D. Phillip Sponenberg, dvm, phd

Technical Advisor, American Livestock Breeds Conservancy Virginia-Maryland Regional College of Veterinary Medicine Virginia Tech Blacksburg, Va

1. Cima G. A library of livestock heritage. J Am Vet Med Assoc 2013; 242: 10261030.

Veterinary homeopathy

As current president of the Academy of Veterinary Homeopathy (AVH) and a 26-year member of the AVMA, I was grateful for the respectful reception I and my colleagues received during this year's regular winter session of the AVMA House of Delegates, which featured discussions regarding adoption of a resolution identifying homeopathy as ineffective. While I agree with the statements in two recent letters to the editor1,2 that all treatments should be subjected to critical evaluation, I believe that Drs. Ramey and McKenzie overlooked much of the substance of the opposition to the resolution.

Most delegates admitted to having no knowledge of the principles of homeopathy, and we encountered many of the same issues that cloud the public's perception of homeopathy, such as incorrect use of the terms holistic and homeopathy. Most delegates were not aware of newer studies that I believe may offer a possible mechanism of action for homeopathic remedies, and most did not know that the Journal of the American Animal Hospital Association published 2 reports3,4 on homeopathy in 2011. The AVH in conjunction with the American Holistic Veterinary Medical Association is working to fund more veterinary studies in homeopathy, but this is a daunting task without the backing of pharmaceutical companies.

During the discussion about the resolution, delegates expressed concern that because of the public demand for homeopathic treatments, discouraging veterinarians from providing these treatments would simply drive clients to lay individuals who would provide them. In my experience, this has indeed happened in areas underserved by qualified veterinary homeopaths, and this concern is partly responsible for the founding of the AVH in 1995.

Meanwhile, many delegates told us that they or their colleagues practiced modalities that fall within the area of complementary or alternative veterinary medicine or referred their clients to practitioners who provided these modalities. In addition, we were surprised to discover delegates who opposed the resolution because they themselves used controversial treatments such as laser therapy and stem cell therapy. The thought that an AVMA resolution would be used to identify a particular therapy as ineffective was objectionable to some delegates.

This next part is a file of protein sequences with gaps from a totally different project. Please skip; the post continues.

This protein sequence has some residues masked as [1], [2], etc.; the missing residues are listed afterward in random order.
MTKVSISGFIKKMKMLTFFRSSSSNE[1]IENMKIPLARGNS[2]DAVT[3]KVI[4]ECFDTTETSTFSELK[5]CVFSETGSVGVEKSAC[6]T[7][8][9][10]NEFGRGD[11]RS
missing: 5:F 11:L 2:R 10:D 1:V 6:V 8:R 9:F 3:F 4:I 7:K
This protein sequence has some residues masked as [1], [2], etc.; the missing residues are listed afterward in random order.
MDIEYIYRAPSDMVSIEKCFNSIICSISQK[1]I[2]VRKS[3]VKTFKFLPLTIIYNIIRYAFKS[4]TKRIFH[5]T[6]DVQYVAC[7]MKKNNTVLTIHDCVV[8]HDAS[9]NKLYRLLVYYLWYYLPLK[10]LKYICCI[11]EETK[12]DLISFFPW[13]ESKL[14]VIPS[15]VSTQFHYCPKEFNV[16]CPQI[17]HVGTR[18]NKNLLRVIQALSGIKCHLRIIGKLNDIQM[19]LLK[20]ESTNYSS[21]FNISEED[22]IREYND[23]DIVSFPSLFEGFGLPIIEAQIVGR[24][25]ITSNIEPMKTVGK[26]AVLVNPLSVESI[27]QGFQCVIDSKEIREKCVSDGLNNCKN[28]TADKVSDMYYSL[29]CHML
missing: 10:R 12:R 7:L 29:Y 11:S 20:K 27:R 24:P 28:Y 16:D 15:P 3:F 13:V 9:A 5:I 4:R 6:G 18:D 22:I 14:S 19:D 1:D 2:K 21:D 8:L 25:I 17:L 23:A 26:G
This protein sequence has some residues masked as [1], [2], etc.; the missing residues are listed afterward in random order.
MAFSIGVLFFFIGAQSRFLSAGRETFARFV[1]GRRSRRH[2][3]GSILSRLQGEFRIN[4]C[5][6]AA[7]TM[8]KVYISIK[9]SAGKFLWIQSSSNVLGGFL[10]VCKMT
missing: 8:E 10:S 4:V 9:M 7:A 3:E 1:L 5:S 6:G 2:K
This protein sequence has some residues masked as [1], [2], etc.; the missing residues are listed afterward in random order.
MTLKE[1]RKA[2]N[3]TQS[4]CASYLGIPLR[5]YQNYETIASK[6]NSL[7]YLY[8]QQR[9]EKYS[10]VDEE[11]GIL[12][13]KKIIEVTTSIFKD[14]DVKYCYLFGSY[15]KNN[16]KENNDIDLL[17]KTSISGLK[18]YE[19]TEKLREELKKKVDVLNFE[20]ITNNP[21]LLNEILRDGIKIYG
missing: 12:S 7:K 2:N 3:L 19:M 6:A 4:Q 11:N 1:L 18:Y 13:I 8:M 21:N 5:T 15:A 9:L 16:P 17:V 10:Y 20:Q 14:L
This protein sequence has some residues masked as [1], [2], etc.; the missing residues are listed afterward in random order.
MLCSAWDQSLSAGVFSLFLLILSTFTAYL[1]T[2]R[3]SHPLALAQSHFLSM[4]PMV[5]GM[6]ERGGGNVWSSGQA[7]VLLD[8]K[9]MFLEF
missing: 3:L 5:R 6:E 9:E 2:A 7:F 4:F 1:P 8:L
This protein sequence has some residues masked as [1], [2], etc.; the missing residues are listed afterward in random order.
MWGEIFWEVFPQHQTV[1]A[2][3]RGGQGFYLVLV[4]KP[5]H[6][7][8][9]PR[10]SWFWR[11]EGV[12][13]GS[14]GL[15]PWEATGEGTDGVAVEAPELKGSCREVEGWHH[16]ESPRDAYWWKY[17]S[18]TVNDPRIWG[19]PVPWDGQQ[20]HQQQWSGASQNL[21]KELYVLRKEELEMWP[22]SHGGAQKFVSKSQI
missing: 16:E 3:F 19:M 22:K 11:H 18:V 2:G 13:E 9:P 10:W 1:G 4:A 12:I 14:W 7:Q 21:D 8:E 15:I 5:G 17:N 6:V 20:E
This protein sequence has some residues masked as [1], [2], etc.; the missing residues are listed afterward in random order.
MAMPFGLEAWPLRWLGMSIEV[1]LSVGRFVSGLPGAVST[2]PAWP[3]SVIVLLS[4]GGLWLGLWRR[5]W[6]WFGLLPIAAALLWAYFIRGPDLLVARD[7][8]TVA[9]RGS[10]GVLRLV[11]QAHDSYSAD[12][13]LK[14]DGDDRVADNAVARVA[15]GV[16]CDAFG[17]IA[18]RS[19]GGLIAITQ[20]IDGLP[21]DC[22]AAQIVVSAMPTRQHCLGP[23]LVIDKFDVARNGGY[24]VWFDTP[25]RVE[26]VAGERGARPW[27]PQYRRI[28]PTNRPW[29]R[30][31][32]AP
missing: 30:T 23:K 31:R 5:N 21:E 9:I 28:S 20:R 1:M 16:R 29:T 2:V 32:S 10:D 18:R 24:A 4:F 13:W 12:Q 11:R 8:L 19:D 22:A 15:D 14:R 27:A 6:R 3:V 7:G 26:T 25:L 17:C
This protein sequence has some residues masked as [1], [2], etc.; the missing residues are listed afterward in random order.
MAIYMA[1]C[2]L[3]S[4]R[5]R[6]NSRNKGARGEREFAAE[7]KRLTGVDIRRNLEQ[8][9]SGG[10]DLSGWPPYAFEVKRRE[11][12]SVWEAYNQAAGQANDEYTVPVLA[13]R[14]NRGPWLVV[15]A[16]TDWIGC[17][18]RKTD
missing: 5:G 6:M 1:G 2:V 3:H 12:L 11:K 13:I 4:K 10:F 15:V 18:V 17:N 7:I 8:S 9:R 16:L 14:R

I strongly agree with Dr. McKenzie2 that the resolution initiated an important conversation. We at the AVH look forward to continued respectful discussions of homeopathy.

Ann Swartz, dvm

President Academy of Veterinary Homeopathy

Phoenix, Ore

  • 1. Ramey D. Comments on homeopathy resolution (lett). J Am Vet Med Assoc 2013; 242: 1046.

  • 2. McKenzie B. Comments on homeopathy resolution (lett). J Am Vet Med Assoc 2013; 242: 1046.

  • 3. Epstein S, Hardy R. Clinical resolution of nasal aspergillosis following therapy with a homeopathic remedy in a dog. J Am Anim Hosp Assoc 2011; 47: e110e115.

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    • Search Google Scholar
    • Export Citation
  • 4. Neumann S, Stolt P, Braun G, et al. Effectiveness of the homeopathic preparation Zeel compared with carprofen in dogs with osteoarthritis. J Am Anim Hosp Assoc 2011; 47: 1220.

    • Crossref
    • Search Google Scholar
    • Export Citation
  • 1. Grand JA, Lloyd JW, Ilgen DR, et al. A measure of and predictors for veterinarian trust developed with veterinary students in a simulated companion animal practice. J Am Vet Med Assoc 2013; 242: 322334.

    • Crossref
    • Search Google Scholar
    • Export Citation
  • 1. Grand JA, Lloyd JW, Ilgen DR, et al. A measure of and predictors for veterinarian trust developed with veterinary students in a simulated companion animal practice. J Am Vet Med Assoc 2013; 242: 322334.

    • Crossref
    • Search Google Scholar
    • Export Citation
  • 2. Rousseau DM, Sitkin SB, Burt RS, et al. Not so different after all: a cross-discipline view of trust. Acad Manage Rev 1998; 23: 393404.

  • 1. Kelly AM, Ferguson JD, Galligan DT, et al. One health, food security, and veterinary medicine. J Am Vet Med Assoc 2013; 242: 739743.

    • Search Google Scholar
    • Export Citation